Johnson and Ma are co-first authors.
Diet and nutrition in psoriasis: analysis of the National Health and Nutrition Examination Survey (NHANES) in the United States
Article first published online: 25 FEB 2013
© 2013 The Authors Journal of the European Academy of Dermatology and Venereology © 2013 European Academy of Dermatology and Venereology
Journal of the European Academy of Dermatology and Venereology
Volume 28, Issue 3, pages 327–332, March 2014
How to Cite
Johnson, J.A., Ma, C., Kanada, K.N. and Armstrong, A.W. (2014), Diet and nutrition in psoriasis: analysis of the National Health and Nutrition Examination Survey (NHANES) in the United States. Journal of the European Academy of Dermatology and Venereology, 28: 327–332. doi: 10.1111/jdv.12105
- Funding sources
- Funding sources
- This study was not funded.
- Issue published online: 19 FEB 2014
- Article first published online: 25 FEB 2013
- Manuscript Accepted: 10 JAN 2013
- Manuscript Received: 1 AUG 2012
There is limited research examining the association between psoriasis, dietary intake and nutritional status in the general U.S. population.
This study aimed to compare levels of vitamins and carotenoids as well as intake of protein, fats, sugar, carbohydrates and total calories between individuals with and without psoriasis.
We used data from the 2003–2006 National Health and Nutrition Examination Survey (NHANES) in the U.S. Demographic information, physical examination, serum laboratory values and questionnaires on past medical history and dietary intake were used to determine the relationship between psoriasis and nutritional status and diet.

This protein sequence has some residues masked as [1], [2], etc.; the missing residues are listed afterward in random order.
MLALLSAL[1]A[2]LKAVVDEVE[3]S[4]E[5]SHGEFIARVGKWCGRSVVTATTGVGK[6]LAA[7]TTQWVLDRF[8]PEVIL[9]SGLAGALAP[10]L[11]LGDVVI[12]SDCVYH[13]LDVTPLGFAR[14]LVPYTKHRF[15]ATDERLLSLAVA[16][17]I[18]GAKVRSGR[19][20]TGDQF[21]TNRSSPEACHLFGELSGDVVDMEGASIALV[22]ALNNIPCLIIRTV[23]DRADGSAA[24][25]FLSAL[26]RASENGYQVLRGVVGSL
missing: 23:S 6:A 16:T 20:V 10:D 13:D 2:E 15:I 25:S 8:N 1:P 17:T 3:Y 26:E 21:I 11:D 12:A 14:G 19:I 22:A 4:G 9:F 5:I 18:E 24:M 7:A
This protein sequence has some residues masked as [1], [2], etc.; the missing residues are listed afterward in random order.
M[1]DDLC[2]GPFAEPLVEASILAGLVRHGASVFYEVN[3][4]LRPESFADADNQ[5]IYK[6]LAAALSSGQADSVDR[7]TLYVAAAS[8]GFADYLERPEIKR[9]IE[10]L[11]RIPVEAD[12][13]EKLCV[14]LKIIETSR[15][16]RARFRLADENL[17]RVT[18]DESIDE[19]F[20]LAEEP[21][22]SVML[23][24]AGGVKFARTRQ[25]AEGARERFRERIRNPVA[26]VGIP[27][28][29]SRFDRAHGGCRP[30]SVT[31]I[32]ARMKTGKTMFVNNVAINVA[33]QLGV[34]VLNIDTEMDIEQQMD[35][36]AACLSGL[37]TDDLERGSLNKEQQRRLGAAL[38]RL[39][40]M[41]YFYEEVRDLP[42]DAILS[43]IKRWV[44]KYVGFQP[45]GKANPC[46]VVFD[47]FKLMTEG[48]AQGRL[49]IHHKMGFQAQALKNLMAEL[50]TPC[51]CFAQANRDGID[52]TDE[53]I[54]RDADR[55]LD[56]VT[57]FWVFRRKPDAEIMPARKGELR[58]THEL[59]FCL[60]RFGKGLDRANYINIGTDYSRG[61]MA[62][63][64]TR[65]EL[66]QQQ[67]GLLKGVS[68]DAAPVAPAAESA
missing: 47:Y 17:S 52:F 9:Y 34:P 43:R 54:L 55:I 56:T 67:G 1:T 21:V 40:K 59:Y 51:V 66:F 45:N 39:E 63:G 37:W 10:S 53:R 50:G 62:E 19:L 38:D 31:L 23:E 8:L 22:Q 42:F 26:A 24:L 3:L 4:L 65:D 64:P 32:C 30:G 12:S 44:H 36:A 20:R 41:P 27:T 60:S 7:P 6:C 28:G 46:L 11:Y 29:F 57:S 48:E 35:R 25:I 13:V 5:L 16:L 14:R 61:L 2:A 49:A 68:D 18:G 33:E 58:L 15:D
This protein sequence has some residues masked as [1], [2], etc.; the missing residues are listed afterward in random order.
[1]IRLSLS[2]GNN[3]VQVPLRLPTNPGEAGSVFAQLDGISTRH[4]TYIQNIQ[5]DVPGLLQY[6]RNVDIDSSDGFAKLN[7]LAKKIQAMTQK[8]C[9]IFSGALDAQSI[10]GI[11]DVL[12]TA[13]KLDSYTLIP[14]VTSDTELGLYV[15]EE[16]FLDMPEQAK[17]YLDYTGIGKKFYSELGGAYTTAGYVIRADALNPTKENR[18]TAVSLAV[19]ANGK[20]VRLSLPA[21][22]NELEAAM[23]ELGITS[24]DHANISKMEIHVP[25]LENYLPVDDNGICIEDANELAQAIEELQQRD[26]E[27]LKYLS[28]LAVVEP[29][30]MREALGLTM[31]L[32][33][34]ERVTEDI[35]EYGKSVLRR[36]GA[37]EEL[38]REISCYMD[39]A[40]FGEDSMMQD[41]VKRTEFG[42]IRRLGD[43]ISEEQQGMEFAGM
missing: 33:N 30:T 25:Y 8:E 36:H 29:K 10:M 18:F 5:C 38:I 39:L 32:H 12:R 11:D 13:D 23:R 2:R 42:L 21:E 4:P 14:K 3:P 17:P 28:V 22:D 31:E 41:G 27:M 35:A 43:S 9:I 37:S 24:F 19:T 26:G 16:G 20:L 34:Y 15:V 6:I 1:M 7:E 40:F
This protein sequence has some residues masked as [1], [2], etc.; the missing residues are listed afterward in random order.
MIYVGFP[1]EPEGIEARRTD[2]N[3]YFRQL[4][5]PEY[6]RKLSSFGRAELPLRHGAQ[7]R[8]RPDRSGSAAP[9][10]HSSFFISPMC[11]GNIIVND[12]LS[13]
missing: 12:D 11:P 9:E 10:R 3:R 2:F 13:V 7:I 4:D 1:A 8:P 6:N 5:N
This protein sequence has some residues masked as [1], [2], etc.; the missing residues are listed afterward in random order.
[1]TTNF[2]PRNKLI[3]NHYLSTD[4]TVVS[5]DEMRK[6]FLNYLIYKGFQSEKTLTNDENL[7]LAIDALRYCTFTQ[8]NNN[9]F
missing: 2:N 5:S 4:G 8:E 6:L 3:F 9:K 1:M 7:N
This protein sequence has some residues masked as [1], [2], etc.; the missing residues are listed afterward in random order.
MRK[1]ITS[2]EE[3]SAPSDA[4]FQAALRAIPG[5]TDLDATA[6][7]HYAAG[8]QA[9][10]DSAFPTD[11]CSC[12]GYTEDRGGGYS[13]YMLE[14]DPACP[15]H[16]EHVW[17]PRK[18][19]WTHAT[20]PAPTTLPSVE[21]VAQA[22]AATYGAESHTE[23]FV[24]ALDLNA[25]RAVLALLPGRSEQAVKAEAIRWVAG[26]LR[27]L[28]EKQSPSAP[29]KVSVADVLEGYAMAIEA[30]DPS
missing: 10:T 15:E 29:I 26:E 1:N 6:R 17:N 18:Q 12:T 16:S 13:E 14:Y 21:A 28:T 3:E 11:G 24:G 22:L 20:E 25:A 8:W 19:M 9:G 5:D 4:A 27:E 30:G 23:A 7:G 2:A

The cohort consisted of 6260 participants who provided responses to their psoriasis status. Prior psoriasis diagnosis was reported in 156 (2.49%) of the respondents. Based on multivariate regression analysis, psoriasis was significantly associated with increased vitamin A level (OR: 1.01; CI: 1.00–1.02; P = 0.03), increased α-carotene level (OR: 1.02; CI: 1.01–1.04; P = 0.01), lower sugar intake (OR: 0.998; CI: 0.996–1; P = 0.04), increased body mass index (OR: 1.04; 95% CI: 1.02–1.07; P = 0.0003) and arthritis (OR: 2.31; CI: 1.37–3.90; P = 0.002). Non-Hispanic black (OR: 0.56; CI: 0.34–0.96; P = 0.03) and Hispanic race (OR: 0.37; CI: 0.19–0.75; P = 0.005) were inversely associated with a diagnosis of psoriasis compared with non-Hispanic white race.
Psoriasis is significantly associated with elevated serum levels of vitamin A and α-carotene and reduced intake of sugar. Longitudinal monitoring of nutritional status in psoriasis patients is necessary to determine the effect of nutrition on psoriasis progression and the modifying role of treatments.